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Glengarry Glen Ross: F*%K YOU! That's My Name!

By Karel Segers

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When I interviewed James Foley, the unassuming director of Glengarry Glen Ross, he acknowledged that Mamet had been a strong presence on the set, which was no surprise, knowing that this movie was Mamet’s own adaptation of his most important play. Foley didn’t go as far as saying that Mamet de facto co-directed, but it didn’t seem far off it.

I first heard about David Mamet at the 1986 Venice Film Festival, where I watched two amazing movies penned by him. The Untouchables became a big success for Brian De Palma, and Mamet’s own directorial debut House of Games put Joe Mantegna on the map as a screen actor after he had won a Tony for his performance as Ricky Roma in the Broadway production of Glengarry Glen Ross. The play went on to win the Pulitzer Prize for drama that year, but it would not be adapted for the screen until nine years after its massively successful world premiere in London’s West End in 1983.

THE STORY METAPHOR

Glengarry Glen Ross shows a handful of real estate agents, all struggling to save their jobs on a rainy night in Chicago; and all but one vying for the ‘Glengarry leads’. Each has their own strategy of chasing the precious cards, which are only handed out to ‘closers’.

What is this story really about? It shows the mechanics by which the rich only get richer, as Aaranow (Alan Arkin) states early in the play. It also claims that it takes steel balls to survive the dog eat dog real estate world.  Or is Glengarry Glen Ross simply a microcosmos of the American capitalist society? It would be illustrative of Mamet’s liberal views at the time. (He left those ideas behind and converted to the right in 2008.)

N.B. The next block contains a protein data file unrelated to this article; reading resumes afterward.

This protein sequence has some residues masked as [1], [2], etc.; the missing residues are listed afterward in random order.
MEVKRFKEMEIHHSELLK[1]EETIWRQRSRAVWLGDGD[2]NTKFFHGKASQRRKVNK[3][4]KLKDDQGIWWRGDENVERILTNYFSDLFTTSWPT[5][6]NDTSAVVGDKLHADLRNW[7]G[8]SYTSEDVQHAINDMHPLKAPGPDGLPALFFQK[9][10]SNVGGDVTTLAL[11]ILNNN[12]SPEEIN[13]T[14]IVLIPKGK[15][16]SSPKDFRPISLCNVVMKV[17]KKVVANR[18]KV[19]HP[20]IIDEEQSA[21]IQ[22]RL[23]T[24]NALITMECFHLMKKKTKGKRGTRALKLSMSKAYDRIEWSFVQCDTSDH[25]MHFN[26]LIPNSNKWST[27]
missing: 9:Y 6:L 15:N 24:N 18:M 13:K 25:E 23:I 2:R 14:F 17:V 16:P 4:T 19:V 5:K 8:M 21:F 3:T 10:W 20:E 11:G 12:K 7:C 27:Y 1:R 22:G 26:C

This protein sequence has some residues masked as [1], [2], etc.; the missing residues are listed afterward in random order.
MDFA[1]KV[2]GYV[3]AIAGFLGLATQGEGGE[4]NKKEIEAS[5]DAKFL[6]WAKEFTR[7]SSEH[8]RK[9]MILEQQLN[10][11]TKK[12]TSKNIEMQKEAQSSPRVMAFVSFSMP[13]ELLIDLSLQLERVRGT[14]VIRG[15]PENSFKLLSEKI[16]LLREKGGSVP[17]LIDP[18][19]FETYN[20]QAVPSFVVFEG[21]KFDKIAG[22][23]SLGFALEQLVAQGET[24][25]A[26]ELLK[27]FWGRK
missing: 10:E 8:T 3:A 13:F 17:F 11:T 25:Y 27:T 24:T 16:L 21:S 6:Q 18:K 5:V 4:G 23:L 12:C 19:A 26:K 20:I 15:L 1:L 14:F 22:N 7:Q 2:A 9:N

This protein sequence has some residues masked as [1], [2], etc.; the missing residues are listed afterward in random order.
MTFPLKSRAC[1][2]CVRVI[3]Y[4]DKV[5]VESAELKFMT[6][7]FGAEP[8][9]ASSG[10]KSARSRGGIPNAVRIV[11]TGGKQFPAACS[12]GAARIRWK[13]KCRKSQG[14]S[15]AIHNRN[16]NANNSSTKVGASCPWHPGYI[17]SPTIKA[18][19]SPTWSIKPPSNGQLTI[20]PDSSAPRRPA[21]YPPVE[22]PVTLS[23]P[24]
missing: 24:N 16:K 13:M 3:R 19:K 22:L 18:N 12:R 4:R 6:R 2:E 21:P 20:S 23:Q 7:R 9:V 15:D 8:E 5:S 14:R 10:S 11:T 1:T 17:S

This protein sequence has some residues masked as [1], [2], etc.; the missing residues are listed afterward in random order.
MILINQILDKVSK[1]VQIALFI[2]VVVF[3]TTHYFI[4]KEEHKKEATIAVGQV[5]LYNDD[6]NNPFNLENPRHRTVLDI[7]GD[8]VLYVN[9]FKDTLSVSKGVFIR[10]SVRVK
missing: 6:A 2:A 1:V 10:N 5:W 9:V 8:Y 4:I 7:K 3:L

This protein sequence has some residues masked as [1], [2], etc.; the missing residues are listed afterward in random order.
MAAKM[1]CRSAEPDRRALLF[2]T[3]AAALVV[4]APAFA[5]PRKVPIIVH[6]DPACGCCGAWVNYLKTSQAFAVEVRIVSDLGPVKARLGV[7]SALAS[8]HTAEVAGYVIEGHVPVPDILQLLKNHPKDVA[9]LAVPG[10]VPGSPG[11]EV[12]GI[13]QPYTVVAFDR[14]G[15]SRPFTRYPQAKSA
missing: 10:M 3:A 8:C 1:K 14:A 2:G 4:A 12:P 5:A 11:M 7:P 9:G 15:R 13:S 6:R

To me, the story is - like every truly great story - a metaphor of life. The ‘leads’ are ‘the cards’ we are dealt; some accept them and make the best of it. Others keep fighting them, trying to change what they cannot - and ultimately ending up exhausted, or worse.

THE SCENE AND THE PLAYERS

The stage play was so short, Mamet needed to extend it for the movie version. He added material, including this early scene with a character that didn’t originally exist. Alec Baldwin was cast to play the role of a character who only refers to himself as “Fuck you! That is my name!” This super sales man tells the protagonists early in the movie that they will have to close deals - or lose their jobs. Baldwin embraced the material so brilliantly and vibrantly, it became a career-defining moment for him.

Al Pacino, does not appear in the movie’s most important scene because his character Ricky Roma does his own thing in this world and doesn’t listen to Head Office. Putting him in the scene would have diminished the dramatic impact of the speech, while Al Pacino’s screen presence would have undermined that of Baldwin. The bold move to keep the movie’s biggest star out of its strongest scene resulted in a piece of instant classic cinema, confirming that Mamet is not only a great playwright but an equally brilliant screenwriter.

About Karel Segers

Karel Segers wrote his first produced screenplay at age 17. Today he is a story analyst, script editor and producer with experience in rights acquisition, script development and production. His screenwriting classes have trained writers in Australia, Europe, Asia and the Middle East, and his clients include international award-winning filmmakers as well as three Academy Award nominees. Karel is the founder of The Story Department and Logline.it!, and he ranks in the world's Top 10 of most influential people for screenwriting on Twitter.

 

Screenwriting Article by Karel Segers

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